Not everybody welcomed the option of urbanism, but the progressives had a friend. The Southeast Fairfax Development Corporation got out in front and supported the smart-growth approach. Political leaders such as Delegate Scott Surovell and Representative Jeff McKay lent their support to reduce the sprawl. Blogs such as Greater Greater Washington and organizations such as the Coalition for Smart Growth educate and advocate for the new urbanism. Even if you didn’t care to know about it all, all residents seem to enjoy places like Panera and Chipotle in Groveton. Before you knew it, Penn-Daw sported several decent food options at King’s Crossing as well as a place to get (yum, yum) fro-yo.
With 240 units in a small footprint, The Shelby offers a piece of this lifestyle. On tap to follow are the Grande at Huntington (oddly named, as it will be located in Penn Daw and not Huntington), and One Kings, a mixed use that will replace the Penn Daw Plaza.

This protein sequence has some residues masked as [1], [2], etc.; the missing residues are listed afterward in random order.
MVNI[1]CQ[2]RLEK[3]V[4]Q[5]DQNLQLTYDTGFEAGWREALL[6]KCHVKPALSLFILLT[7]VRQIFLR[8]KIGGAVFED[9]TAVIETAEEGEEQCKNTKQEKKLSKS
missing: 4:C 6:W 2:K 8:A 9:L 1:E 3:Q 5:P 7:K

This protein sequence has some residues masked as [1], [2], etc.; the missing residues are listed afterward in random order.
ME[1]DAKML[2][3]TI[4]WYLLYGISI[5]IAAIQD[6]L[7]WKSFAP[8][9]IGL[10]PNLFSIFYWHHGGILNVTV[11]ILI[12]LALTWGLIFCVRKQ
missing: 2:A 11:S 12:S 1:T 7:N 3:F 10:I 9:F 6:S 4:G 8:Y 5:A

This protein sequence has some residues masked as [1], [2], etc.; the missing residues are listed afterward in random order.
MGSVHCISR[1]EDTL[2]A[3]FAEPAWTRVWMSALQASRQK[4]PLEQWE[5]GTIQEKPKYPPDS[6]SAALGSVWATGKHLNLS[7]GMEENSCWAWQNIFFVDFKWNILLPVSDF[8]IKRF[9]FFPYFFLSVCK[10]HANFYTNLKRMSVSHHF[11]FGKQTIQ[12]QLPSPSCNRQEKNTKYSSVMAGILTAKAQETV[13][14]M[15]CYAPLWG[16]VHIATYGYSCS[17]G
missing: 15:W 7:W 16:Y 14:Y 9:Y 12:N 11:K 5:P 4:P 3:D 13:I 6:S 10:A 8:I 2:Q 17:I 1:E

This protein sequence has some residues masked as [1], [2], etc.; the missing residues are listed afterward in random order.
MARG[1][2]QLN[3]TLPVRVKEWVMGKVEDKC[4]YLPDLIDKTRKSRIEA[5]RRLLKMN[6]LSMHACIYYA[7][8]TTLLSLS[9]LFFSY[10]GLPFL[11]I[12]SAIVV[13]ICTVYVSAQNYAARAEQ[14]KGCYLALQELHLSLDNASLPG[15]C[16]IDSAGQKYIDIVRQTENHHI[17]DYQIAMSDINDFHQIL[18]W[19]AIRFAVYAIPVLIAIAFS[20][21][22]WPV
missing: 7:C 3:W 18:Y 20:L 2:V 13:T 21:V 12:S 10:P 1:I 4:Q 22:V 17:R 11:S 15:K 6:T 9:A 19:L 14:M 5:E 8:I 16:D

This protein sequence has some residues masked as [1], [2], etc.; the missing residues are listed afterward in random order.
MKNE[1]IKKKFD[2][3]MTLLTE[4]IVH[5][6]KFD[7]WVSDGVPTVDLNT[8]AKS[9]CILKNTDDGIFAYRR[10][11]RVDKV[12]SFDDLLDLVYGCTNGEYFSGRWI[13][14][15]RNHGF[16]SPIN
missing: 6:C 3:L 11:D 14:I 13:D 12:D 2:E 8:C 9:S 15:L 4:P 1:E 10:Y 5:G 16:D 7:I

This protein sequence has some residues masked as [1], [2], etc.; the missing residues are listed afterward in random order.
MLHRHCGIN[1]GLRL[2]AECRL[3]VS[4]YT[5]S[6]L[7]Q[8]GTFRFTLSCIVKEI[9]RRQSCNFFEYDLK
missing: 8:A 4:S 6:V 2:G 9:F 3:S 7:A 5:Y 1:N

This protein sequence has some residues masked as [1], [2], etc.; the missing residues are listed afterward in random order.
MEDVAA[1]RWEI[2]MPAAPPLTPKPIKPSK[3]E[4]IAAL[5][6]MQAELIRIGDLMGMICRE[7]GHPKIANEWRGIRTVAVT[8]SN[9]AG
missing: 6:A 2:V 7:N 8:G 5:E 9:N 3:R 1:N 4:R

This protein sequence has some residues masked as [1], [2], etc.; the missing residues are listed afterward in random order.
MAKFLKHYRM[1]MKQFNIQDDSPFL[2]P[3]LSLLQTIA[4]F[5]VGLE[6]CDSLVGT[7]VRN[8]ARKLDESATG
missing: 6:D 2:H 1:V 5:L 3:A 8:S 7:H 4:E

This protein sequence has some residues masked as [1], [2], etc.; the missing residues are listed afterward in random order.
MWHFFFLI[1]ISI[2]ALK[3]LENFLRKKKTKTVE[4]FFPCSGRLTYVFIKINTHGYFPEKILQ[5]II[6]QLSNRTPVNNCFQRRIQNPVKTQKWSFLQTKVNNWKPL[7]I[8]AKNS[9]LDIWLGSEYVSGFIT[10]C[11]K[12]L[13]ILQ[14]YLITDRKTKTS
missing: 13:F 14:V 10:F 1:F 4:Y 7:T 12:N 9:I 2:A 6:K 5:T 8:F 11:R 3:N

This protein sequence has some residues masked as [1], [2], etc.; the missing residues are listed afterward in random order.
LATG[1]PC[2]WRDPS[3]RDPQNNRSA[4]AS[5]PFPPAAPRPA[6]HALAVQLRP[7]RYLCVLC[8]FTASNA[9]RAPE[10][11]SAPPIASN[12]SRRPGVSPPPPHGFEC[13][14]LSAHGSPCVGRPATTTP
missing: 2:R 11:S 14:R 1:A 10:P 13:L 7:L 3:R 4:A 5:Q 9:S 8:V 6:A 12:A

All these places are poised to take off as mass transit is set to grow along the Richmond Highway Corridor. Coming soon is a critical decision that will help shape the future of Penn Daw and the Richmond Highway Corridor. Residents and investors eagerly await the outcome of a transportation study years in the making.
As noted by Delegate Surovell, the study comes down to two choices - dedicated bus rapid transit (BRT) system from Huntington Metro to Fort Belvoir, and a two-stop extension of the Yellow Line with a bus rapid transit system to Woodbridge.
We welcome The Shelby as a wonderful addition to the Southeast Fairfax family. Our one hope in all this is for leaders and businesses to consider the importance of public memory. Places like Alexandria have succeeded and thrived in this area by installing interpretive signage and historical markers. Along with other re-branding efforts, these markers can enhance a sense of place and community. Real estate companies have learned the value of cooperating with towns and cities by providing the funding for markers.
Not as much history in Penn-Daw as in Alexandria, you say?
How true. But some stories are there. And the timing is certainly right for the neighborhood, as it enters a new era.
Now if they could just get a Mom and Pop or two…